Payday loans are speedy solutions to a cash shortage, but if you don’t know what you’re getting into, your debt can rise even faster. Do your homework.
Installment Loans vs. Revolving Credit
In a direct installment loan, the borrower receives the loan amount in one lump sum. Revolving credit allows a borrower to use the funds that they need, when and how they need it.
If a person receives a $1000 loan, they will need to repay the entire $1000. However, if a person only spends $500 on a credit line, they only need to repay that $500. Moreover, if you pay back the $500 then the full amount becomes available to you again. If it is not repaid, the balance revolves—or is carried over—to the next billing cycle.
While this seems like a less expensive way to borrow, the actual cost of revolving credit is in its convenience. Revolving credit lines have additional fees that installment loans don’t carry. These may include overdraft fees, annual percentage rates (APRs), and other service charges that vary from provider to provider.
The ease of spending on a line of credit can cause people to spend more than they can afford. This means that unpaid balances will continue accruing interest and penalties. This is where the most damage to your credit can come from. A near-maxed credit line can severely damage the second most important credit score factor: Your credit utilization (see above).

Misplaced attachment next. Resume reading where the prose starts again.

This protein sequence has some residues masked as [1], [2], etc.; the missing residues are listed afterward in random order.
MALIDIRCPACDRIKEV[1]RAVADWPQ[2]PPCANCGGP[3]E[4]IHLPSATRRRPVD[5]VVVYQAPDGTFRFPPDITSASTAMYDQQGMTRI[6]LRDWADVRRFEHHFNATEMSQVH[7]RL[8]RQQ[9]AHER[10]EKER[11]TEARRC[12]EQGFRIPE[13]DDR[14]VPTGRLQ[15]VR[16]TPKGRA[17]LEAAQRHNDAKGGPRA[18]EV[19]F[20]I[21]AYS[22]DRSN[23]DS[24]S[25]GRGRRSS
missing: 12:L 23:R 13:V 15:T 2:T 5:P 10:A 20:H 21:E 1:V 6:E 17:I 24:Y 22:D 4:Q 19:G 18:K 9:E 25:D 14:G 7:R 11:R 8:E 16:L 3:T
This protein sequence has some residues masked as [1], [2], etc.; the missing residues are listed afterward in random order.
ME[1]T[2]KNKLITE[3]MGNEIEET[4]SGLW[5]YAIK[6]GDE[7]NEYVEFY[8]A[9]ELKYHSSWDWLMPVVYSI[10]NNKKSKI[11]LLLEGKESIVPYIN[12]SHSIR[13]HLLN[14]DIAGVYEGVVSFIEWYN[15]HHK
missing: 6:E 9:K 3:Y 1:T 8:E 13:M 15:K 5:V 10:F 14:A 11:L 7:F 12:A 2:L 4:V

Drawing on revolving credit can certainly provide you with some freedom. However, for the most stable financial assistance, a direct installment loan is the best option.
The variety and safety of installment loans make them an excellent way to get the money you need. But, it is essential to pick the lender that is right for you. Research your options carefully. Before you enter into any loan agreement, dust off that magnifying glass and read all the fine print. And above all, remember to keep up your end of the loan agreement make your payments. If you treat your installment loan well, it can be the best solution for your debt.